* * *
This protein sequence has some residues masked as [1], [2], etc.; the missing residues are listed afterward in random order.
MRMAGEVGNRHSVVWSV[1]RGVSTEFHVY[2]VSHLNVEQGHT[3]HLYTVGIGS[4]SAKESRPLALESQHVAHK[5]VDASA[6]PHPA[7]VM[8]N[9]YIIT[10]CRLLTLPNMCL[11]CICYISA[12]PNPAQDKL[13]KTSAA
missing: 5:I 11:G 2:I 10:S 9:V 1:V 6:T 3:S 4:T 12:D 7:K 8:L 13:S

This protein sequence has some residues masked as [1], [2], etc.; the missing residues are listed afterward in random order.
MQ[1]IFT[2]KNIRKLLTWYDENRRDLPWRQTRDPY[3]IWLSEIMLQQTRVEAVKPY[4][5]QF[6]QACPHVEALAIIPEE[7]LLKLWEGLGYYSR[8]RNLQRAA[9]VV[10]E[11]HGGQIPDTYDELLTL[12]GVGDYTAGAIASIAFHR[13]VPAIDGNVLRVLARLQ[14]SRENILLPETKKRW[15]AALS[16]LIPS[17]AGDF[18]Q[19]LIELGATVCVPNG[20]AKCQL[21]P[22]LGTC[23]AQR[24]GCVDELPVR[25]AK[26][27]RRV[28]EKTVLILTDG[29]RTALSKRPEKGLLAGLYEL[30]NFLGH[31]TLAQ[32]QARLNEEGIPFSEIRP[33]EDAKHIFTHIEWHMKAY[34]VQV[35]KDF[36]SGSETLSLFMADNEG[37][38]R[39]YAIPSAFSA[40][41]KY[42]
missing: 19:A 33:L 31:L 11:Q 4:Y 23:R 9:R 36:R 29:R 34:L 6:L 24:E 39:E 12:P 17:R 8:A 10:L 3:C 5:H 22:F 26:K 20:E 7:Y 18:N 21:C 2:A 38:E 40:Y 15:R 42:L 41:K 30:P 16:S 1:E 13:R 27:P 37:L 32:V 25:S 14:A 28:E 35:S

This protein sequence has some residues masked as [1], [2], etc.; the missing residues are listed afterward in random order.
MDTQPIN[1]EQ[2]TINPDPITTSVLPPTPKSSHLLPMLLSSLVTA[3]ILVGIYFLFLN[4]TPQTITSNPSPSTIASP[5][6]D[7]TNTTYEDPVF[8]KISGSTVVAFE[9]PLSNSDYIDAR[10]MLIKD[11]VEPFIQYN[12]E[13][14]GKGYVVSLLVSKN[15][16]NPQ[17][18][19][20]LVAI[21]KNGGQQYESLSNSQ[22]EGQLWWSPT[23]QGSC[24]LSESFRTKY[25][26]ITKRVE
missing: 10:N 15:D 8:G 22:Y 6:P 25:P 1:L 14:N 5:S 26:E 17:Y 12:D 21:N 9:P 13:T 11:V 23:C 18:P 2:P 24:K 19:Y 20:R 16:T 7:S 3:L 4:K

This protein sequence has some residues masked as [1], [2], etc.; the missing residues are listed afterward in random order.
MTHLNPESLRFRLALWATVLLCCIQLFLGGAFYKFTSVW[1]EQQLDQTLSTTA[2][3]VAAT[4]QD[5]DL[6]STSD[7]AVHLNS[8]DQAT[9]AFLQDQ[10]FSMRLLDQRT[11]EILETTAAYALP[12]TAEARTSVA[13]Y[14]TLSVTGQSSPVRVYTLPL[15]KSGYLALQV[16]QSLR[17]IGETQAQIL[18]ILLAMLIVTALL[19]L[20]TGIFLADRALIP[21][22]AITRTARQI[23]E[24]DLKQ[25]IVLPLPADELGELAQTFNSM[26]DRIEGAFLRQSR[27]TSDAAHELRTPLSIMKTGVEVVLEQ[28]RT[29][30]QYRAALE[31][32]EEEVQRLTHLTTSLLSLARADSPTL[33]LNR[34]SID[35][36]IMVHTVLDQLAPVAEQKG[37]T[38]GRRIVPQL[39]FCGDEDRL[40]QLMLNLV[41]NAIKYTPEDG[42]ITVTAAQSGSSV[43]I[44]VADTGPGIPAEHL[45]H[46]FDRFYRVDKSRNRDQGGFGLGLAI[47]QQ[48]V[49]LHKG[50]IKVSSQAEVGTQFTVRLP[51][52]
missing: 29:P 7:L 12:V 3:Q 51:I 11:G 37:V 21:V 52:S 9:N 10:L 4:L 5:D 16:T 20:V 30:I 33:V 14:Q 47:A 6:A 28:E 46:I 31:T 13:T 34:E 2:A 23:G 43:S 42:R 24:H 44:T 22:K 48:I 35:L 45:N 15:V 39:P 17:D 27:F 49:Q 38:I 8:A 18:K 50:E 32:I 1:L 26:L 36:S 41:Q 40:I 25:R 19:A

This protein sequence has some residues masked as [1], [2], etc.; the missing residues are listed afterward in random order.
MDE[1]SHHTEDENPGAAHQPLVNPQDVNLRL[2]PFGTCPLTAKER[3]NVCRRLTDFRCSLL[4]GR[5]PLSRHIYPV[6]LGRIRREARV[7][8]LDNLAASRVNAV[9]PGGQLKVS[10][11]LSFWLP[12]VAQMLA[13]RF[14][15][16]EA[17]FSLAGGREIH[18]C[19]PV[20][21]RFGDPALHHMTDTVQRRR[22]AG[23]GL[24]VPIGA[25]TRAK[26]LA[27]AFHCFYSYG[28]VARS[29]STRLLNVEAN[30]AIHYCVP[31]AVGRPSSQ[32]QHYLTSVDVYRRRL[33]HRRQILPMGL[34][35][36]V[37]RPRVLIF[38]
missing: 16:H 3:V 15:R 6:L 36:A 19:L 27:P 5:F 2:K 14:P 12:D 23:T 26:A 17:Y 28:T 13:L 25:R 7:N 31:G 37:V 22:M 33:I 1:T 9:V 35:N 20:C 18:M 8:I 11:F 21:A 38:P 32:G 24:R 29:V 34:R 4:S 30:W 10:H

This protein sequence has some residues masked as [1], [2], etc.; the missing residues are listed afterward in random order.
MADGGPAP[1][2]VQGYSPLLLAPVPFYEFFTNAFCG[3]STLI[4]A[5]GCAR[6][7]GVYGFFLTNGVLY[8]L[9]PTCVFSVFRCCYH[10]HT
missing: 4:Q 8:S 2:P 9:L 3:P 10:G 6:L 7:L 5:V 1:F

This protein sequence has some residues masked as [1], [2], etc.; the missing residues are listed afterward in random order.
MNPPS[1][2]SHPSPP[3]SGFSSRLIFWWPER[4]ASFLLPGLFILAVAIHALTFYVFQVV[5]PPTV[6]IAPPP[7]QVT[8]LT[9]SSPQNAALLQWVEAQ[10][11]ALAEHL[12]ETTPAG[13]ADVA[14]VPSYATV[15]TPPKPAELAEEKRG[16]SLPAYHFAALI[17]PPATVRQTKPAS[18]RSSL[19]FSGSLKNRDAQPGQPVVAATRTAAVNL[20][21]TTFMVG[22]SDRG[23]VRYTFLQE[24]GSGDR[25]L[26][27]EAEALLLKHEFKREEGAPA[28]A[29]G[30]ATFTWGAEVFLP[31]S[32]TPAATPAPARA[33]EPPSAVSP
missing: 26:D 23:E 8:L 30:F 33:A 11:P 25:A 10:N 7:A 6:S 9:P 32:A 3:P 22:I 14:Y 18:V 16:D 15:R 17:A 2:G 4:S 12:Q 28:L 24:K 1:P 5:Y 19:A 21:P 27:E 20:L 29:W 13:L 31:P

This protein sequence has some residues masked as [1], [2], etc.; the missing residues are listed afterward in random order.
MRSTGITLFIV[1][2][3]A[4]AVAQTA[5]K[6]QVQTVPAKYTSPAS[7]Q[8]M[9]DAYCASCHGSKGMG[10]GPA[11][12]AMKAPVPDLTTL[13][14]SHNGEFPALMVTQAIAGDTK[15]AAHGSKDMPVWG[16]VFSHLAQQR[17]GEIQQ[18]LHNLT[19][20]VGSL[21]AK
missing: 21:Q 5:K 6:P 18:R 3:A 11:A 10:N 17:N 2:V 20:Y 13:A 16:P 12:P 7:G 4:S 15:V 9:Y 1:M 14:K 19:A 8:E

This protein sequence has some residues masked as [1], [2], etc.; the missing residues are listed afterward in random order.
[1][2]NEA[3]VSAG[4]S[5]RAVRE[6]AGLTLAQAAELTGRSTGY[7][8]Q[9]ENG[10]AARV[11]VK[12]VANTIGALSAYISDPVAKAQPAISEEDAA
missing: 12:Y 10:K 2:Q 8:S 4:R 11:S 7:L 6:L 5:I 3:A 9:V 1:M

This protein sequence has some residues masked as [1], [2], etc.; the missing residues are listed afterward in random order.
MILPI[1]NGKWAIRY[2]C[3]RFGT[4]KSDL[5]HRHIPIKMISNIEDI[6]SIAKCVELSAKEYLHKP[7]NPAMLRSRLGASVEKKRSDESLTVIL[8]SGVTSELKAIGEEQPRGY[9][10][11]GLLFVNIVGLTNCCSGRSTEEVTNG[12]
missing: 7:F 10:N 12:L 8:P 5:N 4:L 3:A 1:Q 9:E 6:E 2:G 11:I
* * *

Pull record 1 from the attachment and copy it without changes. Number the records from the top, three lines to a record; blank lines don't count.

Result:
This protein sequence has some residues masked as [1], [2], etc.; the missing residues are listed afterward in random order.
MRMAGEVGNRHSVVWSV[1]RGVSTEFHVY[2]VSHLNVEQGHT[3]HLYTVGIGS[4]SAKESRPLALESQHVAHK[5]VDASA[6]PHPA[7]VM[8]N[9]YIIT[10]CRLLTLPNMCL[11]CICYISA[12]PNPAQDKL[13]KTSAA
missing: 5:I 11:G 2:I 10:S 9:V 1:V 6:T 3:S 4:T 12:D 7:K 8:L 13:S